A carbon accounting system has been constructed for forest management from the forest to end-use markets. The system can be used by land managers to predict the impact of management treatments on carbon flows and stocks. Carbon in the forest, in products, the impacts of co-generation from biomass, and substitution among competing product alternatives are all included in order to capture all changes in flows. Contrary to the assumptions implicit in the Kyoto Protocol, the results show that shorter rotation ages do not lead to greater carbon emissions. They produce more products earlier than longer rotations or no harvesting, adding to the growing pool of carbon stored in products, largely in buildings. The so called leakage of forest carbon into product streams is actually the most important factor governing carbon storage derived from renewable wood products. Forests managed more intensively increase the productivity of the land base, producing more products and hence more carbon storage. Incentives for managing the forest to increase carbon storage has high potential, but only if all flows are recognized. It is the carbon stored in wood products that provides the opportunity to store more carbon and reduce emissions by using less fossil fuel intensive products. The land management objective to increase carbon sequestration should be to grow the most wood as soon as is economically feasible. Carbon credit systems properly administered would induce more intensive management of existing forests, and motivate sustained forest management. Conversions of forestland to non-forest uses would be reduced and could be offset by afforestation.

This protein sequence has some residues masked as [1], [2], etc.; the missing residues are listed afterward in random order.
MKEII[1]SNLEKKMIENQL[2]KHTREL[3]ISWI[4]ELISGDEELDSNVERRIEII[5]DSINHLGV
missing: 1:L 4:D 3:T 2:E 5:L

References:

  • Bowyer, Jim, David Briggs, Bruce Lippke, John Perez-Garcia, Jim Wilson. 2002. Life Cycle Environmental Performance of Renewable Industrial Materials: CORRIM Phase I Interim Research Report. CORRIM Inc. Box 352100, Seattle WA 98195. approx. 400pages

  • Manriquez, Carolina. 2002. Carbon sequestration in the Pacific Northwest: a model. Master's thesis. University of Washington, Seattle, Washington, USA. 158 pages

  • McCarter James, Jeremy Wilson, Patrick Baker, Jeffrey Moffett, and Chadwick Oliver. 1998. Landscape Management through Integration of Existing Tools and Emerging Technologies, Journal of Forestry, Vol. 96, No.6, June 1998, pp17-23


Contacts: For more information visit the CORRIM website at www.corrim.org or the RTI website at www.ruraltech.org or contact Bruce Lippke, University of Washington (206-543-8684) blippkeu.washington.edu

 

 
School of Environmental and Forest Sciences
USDA Forest Service State & Private Forestry
WSU Cooperative Extension
The Rural Technology Home Page is provided by the College of Forest Resources. For more information, please contact the Rural Technology Initiative, University of Washington Box 352100 Seattle, WA 98195, (206) 543-0827. © 2000-2004, University of Washington, Rural Technology Initiative, including all photographs and images unless otherwise noted. To view the www.ruraltech.org privacy policy, click here.
Last Updated 2/2/2012 6:37:29 PM